dictionary delight

When I visit my elderly mother we usually spend the evening with the newspaper puzzle page. (A single crossword can distract from many cross words.) It’s the cryptic crossword that we enjoy most and, between us, we often complete it. Yesterday, we attempted the one from the i newspaper, abandoning it with some half dozen clues unanswered.

reference books
The crossword always seems easier the next day – I suspect it’s telepathic communication with all those readers who’ve checked their answers early on! – so we had another look this morning and finally had it completed all but one clue.

The clue was “A free broadcaster?” and the letters we had were:
A _ N _ I _

I’ve been lazy recently and, while my mother consults the atlas and dictionary, Brewer or the dictionary of quotations, I have all too quickly reached for my computer to do anagrams, look up synonyms etc. This morning, though, my lap top was upstairs, while the dictionary was close at hand, so I resorted to the method we used when the whole family used to pool our efforts over the Sunday crossword and Christmas jumbos when I was a child.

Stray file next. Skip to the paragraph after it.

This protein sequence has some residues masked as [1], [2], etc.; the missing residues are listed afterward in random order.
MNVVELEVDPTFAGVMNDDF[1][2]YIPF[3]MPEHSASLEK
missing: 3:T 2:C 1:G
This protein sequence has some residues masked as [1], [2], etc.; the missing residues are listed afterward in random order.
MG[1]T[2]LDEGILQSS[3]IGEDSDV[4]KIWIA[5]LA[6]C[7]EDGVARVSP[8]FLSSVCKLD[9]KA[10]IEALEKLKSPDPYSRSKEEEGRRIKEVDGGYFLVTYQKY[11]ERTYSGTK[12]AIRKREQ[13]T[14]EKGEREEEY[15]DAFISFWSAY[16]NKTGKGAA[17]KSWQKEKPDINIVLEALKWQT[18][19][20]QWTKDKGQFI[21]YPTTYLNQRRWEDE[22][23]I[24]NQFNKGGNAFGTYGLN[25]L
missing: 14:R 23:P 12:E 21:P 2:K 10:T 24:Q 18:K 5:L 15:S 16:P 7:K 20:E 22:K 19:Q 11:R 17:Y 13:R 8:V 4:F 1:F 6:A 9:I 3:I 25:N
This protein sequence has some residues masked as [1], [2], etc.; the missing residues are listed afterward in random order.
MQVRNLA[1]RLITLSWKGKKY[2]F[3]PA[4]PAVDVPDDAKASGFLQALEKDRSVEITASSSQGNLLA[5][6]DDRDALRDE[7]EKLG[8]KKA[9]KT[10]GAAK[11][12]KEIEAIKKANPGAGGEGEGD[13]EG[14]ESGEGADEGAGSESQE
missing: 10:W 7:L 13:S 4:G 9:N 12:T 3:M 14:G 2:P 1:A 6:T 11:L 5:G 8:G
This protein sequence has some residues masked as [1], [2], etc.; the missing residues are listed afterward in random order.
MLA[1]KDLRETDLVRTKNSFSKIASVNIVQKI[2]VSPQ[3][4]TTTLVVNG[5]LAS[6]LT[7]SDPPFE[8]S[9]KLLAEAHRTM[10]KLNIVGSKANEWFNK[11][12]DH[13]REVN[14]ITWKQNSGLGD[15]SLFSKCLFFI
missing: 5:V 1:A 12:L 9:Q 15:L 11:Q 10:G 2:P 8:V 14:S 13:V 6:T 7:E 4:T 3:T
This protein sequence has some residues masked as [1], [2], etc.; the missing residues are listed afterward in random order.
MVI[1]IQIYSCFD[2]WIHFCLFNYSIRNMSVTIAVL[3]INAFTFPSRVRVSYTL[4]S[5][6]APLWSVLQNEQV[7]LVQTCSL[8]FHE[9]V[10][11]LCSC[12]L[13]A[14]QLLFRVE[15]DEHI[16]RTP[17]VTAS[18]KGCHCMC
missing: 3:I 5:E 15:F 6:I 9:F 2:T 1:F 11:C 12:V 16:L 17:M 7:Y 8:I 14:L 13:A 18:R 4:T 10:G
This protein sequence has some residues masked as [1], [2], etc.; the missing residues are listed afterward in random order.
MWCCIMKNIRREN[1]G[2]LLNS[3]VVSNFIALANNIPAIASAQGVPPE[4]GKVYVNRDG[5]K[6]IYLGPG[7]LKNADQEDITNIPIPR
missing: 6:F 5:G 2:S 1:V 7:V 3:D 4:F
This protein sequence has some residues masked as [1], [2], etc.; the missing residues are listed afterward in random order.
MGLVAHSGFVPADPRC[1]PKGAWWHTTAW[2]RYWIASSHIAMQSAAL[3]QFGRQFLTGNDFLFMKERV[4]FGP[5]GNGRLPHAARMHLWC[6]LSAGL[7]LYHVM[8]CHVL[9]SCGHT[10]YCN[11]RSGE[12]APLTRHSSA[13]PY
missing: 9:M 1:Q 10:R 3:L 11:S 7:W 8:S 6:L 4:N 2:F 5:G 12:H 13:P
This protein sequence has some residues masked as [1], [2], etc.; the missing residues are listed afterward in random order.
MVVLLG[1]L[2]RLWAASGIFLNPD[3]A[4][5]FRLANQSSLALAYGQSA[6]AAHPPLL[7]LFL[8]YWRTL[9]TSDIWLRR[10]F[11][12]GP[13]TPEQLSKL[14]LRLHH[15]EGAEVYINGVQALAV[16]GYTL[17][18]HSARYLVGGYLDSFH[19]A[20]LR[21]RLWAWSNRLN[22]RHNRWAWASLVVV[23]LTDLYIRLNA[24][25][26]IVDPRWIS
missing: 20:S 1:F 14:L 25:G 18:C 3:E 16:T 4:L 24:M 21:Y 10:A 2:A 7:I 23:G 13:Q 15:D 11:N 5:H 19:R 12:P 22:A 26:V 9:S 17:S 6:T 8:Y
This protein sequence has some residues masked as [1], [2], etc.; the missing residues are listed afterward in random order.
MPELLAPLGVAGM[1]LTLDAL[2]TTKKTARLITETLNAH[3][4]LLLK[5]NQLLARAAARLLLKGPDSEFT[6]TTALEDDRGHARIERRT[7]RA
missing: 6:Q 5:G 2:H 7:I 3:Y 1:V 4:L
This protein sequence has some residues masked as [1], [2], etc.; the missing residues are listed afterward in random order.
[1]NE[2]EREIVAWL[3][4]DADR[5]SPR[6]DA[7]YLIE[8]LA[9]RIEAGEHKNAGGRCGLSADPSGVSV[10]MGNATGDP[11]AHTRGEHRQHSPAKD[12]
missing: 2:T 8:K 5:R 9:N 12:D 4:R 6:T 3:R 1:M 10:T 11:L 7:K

What pure pleasure there is in leafing through the dictionary!

As is often the case, I realised the answer** before actually reaching the word, but en route I discovered several gems. I should have been able to guess agnoiology – defined as “philosophy of ignorance” – and wonder if I can extrapolate and use agnoiophile to describe some of the irritating people I have to deal with who are smugly satisfied with their own ignorance.

Then there was apolar. With so many people now claiming to be bipolar, I wonder whether this might be used to describe psychopaths who have no empathy, or the sort of stolid character that remains unaffected by whatever happens. Or would apolarity have been what the Stoics strove for?

There were lots of other words that caught my eye, but I’ll just mention one more: arsy-versy. Although it’s labelled as “obsolete in polite use” in the Oxford Universal, I think most people would recognise it as meaning “backside foremost”, though not, perhaps, “perversely” or “contrary” (It’s both an adverb and an adjective.)

It may not be polite, but it’s a lovely word; I wonder if we could appropriate it as a term for poetry criticism – particularly when dealing with agnoiophiles!
** For those who haven’t realised, the answer is a combination of A and UNTIE, giving AUNTIE, for the BBC.

Author: don't confuse the narrator

Exploring the boundary between writer and narrator through first person poetry, prose and opinion

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